Cupid and Psyche at the Caffé Sol Y Mar

October 2015

Psyche has given up and signaled for the check by the time Cupid pulls up on his red scooter. He runs his fingers through his hair, grimacing as he works the wind tangles out. She thinks she can remember running her own fingers through his blond locks, though after all these years it’s hard to tell the things she’s done from the ones she’s imagined doing or seen other women do.

He jogs up the steps from the road to the patio and joins Psyche at her table.

“Sorry,” he says. “It’s murder on the road. Nothing but tourists.”

He sits and orders a Peroni. Psyche sighs and asks for another verdicchio.

Once the waiter is gone, she asks, “Did you sign the papers?”

He shakes his head as he pulls a fat envelope out of his jacket. “This is crap, love.” He waves it in the air in front of her. “What court in the world has jurisdiction over us? How did you even convince somebody to draw this up?”

She’s not surprised he has decided to be difficult. “Your signature is binding with or without a court,” she says, gazing west across the congested highway to the gentle waves of the Mediterranean. “You know that. Anyway you weren’t even at our original wedding, so don’t talk to me about legitimacy.”

“Ancient history,” he says. “Why bring it up now?”

She meets his eyes. In them she can see his years like nowhere else on his body. “Our courtship doesn’t seem so romantic when I look back.”

“Our courtship inspired countless fairy tales.”

“Countless girls waiting for a charming prince to wake them with a kiss. Matching the labors of Hercules for nothing more than a man. A fickle man who demands trust but doesn’t give any. What a pity.”

“You weren’t complaining when you were in my palace, being waited on by my invisible servants, flying up and down the mountain on the west wind itself.”

She smiles faintly. “Actually, I was. You were not around much to notice.”

“You weren’t complaining when you ate the ambrosia that made you immortal.”

She shrugs. “I had already lost my parents and my sisters. What else did I have to lose?”

Their drinks arrive. He takes a long sip of his beer while she wets the rim of her wine glass. Down on the sidewalk, a pretty young tourist walking past his scooter squeals as a gust of wind from the west flips up her skirt. Cupid grins behind his bottle; Psyche rolls her eyes. This is what he is reduced to — puerile practical jokes.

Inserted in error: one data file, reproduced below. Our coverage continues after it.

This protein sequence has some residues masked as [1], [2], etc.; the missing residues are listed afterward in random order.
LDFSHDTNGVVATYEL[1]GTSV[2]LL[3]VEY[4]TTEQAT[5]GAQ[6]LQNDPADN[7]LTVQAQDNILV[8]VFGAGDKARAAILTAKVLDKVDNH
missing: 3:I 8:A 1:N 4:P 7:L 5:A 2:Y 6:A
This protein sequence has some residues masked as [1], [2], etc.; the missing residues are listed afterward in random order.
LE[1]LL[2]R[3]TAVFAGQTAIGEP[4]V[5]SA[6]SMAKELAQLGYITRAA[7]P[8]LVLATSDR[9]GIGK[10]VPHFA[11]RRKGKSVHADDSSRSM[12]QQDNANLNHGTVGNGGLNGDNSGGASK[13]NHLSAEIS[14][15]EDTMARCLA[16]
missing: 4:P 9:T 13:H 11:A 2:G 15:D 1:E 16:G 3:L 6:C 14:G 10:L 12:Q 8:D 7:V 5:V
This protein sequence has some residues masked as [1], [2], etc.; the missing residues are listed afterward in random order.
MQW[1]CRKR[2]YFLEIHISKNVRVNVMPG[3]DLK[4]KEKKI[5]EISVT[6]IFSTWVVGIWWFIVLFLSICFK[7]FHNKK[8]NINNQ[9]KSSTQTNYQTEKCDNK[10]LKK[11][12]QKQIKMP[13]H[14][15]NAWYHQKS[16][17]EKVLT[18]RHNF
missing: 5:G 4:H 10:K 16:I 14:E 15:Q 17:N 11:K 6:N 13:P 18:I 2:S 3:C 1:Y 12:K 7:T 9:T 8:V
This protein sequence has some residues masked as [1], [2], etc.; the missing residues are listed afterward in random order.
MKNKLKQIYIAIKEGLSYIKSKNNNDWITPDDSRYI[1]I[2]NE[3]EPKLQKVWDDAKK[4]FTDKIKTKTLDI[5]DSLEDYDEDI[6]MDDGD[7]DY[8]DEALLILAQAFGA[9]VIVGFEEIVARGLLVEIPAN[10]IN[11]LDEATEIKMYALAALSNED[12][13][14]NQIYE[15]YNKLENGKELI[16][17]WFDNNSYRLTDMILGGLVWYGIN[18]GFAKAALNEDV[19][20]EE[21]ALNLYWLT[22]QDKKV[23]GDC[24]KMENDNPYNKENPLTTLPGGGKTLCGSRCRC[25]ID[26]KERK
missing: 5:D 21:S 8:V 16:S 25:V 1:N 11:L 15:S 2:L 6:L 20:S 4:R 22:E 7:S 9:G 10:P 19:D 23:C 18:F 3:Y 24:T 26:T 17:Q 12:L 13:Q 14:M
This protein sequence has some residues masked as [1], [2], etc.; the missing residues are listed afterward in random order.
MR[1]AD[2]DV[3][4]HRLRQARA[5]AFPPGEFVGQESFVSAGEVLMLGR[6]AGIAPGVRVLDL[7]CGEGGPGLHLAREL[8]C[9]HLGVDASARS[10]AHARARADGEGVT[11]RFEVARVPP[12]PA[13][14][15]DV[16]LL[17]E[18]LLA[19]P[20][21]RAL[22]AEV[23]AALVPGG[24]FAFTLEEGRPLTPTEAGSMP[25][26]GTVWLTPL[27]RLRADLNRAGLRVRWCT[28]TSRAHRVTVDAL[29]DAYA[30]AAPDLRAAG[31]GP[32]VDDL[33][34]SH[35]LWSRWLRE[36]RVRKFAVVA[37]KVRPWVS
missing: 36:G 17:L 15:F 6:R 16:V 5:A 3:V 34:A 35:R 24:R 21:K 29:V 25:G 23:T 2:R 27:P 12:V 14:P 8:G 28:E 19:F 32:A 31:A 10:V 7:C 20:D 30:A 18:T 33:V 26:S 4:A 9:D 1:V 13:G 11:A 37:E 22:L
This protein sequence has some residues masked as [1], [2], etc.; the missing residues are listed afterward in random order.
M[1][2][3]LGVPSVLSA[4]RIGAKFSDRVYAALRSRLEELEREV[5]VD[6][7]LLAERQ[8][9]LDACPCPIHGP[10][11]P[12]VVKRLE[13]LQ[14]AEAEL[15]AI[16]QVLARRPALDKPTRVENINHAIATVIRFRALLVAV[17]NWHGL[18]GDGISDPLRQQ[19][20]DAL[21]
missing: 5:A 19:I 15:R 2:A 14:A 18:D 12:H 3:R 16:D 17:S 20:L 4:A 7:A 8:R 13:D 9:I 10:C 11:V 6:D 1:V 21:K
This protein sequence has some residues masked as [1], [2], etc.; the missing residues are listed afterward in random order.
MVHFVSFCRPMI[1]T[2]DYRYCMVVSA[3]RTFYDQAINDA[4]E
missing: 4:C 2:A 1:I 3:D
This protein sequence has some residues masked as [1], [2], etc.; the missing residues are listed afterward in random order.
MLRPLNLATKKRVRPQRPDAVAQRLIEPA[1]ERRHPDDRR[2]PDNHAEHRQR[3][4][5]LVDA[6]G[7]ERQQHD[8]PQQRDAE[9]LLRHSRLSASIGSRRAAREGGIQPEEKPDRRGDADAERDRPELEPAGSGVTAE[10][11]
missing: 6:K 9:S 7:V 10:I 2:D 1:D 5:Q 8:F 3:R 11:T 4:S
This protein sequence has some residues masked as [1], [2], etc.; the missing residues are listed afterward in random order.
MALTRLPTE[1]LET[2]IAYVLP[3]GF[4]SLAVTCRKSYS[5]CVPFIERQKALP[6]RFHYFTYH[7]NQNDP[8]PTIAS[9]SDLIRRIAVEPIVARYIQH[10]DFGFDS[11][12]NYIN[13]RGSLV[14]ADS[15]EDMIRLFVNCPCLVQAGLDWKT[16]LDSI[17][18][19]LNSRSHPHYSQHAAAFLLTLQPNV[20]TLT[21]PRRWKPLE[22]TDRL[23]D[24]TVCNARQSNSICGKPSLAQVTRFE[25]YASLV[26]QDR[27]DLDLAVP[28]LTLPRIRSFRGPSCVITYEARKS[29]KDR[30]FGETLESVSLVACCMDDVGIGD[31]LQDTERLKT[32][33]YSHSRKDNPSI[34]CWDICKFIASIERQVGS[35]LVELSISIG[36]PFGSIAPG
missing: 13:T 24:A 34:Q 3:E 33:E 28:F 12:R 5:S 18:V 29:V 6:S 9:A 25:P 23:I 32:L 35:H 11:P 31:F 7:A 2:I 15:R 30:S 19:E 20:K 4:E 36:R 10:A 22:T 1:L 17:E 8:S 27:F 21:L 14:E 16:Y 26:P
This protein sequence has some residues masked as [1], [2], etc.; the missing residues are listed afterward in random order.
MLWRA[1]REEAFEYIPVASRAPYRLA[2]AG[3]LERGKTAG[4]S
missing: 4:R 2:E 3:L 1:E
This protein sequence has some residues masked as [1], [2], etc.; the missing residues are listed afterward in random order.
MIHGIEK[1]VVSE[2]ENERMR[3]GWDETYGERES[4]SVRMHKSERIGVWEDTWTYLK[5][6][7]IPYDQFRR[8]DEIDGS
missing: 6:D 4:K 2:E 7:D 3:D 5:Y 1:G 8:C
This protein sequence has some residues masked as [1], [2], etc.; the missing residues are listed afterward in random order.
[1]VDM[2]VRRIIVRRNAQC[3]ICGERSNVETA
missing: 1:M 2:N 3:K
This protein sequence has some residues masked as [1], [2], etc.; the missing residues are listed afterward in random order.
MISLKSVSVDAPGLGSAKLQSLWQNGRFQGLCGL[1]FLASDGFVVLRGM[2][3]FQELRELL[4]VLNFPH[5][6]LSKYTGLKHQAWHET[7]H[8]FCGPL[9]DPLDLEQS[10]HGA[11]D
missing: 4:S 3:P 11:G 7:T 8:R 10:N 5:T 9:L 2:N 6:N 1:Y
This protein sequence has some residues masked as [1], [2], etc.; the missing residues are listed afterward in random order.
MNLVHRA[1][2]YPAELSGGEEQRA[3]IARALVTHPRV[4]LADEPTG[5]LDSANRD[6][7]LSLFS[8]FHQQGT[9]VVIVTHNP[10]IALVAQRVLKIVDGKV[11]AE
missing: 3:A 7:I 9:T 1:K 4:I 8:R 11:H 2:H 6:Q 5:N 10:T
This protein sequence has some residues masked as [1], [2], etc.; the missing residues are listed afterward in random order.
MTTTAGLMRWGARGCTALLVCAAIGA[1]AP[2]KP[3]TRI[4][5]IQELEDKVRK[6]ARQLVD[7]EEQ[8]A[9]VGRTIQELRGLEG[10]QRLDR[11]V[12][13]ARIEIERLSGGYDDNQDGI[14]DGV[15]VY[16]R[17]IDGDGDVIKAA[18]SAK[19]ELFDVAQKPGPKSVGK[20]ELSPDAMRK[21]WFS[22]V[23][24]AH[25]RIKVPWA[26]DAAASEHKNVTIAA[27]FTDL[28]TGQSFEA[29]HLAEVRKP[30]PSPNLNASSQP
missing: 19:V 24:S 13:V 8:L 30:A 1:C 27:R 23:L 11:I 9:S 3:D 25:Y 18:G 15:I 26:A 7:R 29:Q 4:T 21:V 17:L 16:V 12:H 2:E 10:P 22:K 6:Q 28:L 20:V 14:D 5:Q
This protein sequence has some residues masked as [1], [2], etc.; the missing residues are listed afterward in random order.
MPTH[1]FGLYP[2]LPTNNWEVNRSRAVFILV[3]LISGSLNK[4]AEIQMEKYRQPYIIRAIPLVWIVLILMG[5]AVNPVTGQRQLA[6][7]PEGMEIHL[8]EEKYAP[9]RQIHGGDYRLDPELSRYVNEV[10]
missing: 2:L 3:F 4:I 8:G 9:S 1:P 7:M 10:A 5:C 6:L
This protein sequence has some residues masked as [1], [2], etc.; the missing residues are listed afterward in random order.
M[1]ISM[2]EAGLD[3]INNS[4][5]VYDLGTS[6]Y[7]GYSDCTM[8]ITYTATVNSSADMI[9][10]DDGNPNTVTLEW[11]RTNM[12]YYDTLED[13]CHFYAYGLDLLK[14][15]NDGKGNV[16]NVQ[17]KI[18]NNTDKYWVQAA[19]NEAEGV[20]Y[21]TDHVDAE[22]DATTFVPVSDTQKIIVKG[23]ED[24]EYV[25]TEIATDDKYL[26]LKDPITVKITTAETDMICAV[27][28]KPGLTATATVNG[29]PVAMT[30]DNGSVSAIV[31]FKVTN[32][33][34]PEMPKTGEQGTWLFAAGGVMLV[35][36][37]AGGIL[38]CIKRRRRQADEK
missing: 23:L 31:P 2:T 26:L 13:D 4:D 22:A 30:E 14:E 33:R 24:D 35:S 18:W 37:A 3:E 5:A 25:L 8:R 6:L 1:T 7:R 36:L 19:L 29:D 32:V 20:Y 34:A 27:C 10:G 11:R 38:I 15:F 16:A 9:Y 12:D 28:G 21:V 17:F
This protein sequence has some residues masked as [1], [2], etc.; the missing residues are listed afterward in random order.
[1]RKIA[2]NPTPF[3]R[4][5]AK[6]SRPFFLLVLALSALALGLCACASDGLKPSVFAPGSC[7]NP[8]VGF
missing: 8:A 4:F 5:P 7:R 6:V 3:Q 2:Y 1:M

Cupid puts his bottle down on the table and faces her. “What would you do?” he demands. “Become a secretary? A professor of classical studies? A stage mom?”

She shakes her head slowly. “I don’t know. That’s what troubles me. What am I, besides half of us? Even I’m not sure.”

“Your curiosity was always your downfall.”

“I think my curiosity might be my strength.”

He drops the envelope onto the table and leans back in his chair, his arms folded. “Well I’m not signing,” he says. “Do what you want, but don’t expect me to play along.”

“Would you force me to stay in a loveless marriage?” She takes a sip of her wine, and holds it in her mouth a long time before swallowing.

“I’m not in the habit of letting women walk out of my life. This isn’t an easy thing you’re asking.”

“I went to the underworld for you. What’s signing a few papers?”

She purses her lip. A change in strategy is what she needs.

“Come on, Cupid. You’re better than some shame-filled skulk. Sign this and you’ll be free of me. Then when you chase after some pretty young mortal and she asks if you’re married, you won’t need to lie.”

He pulls the papers from the envelope and flips through them. “A provision against arrows? Seriously?”

She arches an eyebrow. “A woman can’t be too careful.”

He grunts. “Fine,” he says, taking a pen from his pocket. “You want out? Have fun. You’ll change your mind when you realize every man on the planet is a child, compared to you.”

He signs with a flourish.

“Just remember, when you’re alone in the doldrums, that you wanted this.”

He drops the papers on the table, where they are immediately consumed by green flames.

Psyche feels a familiar breeze caress her hair. She glances at the flames on the table and they snuff out without leaving a mark.

“I won’t ever be stuck in the doldrums,” she says. “Didn’t you read what you just signed?” She stands and tosses her pack over her shoulder. “The west wind comes with me.”

About the Author

José Iriarte is a Cuban-American writer and high school math teacher living in EPCOT with his wife Lisa and their two teenage kids. His fiction has appeared in Strange Horizons, Penumbra, Fantastic Stories of the Imagination, and other venues. Learn more at his website: labyrinthrat.com.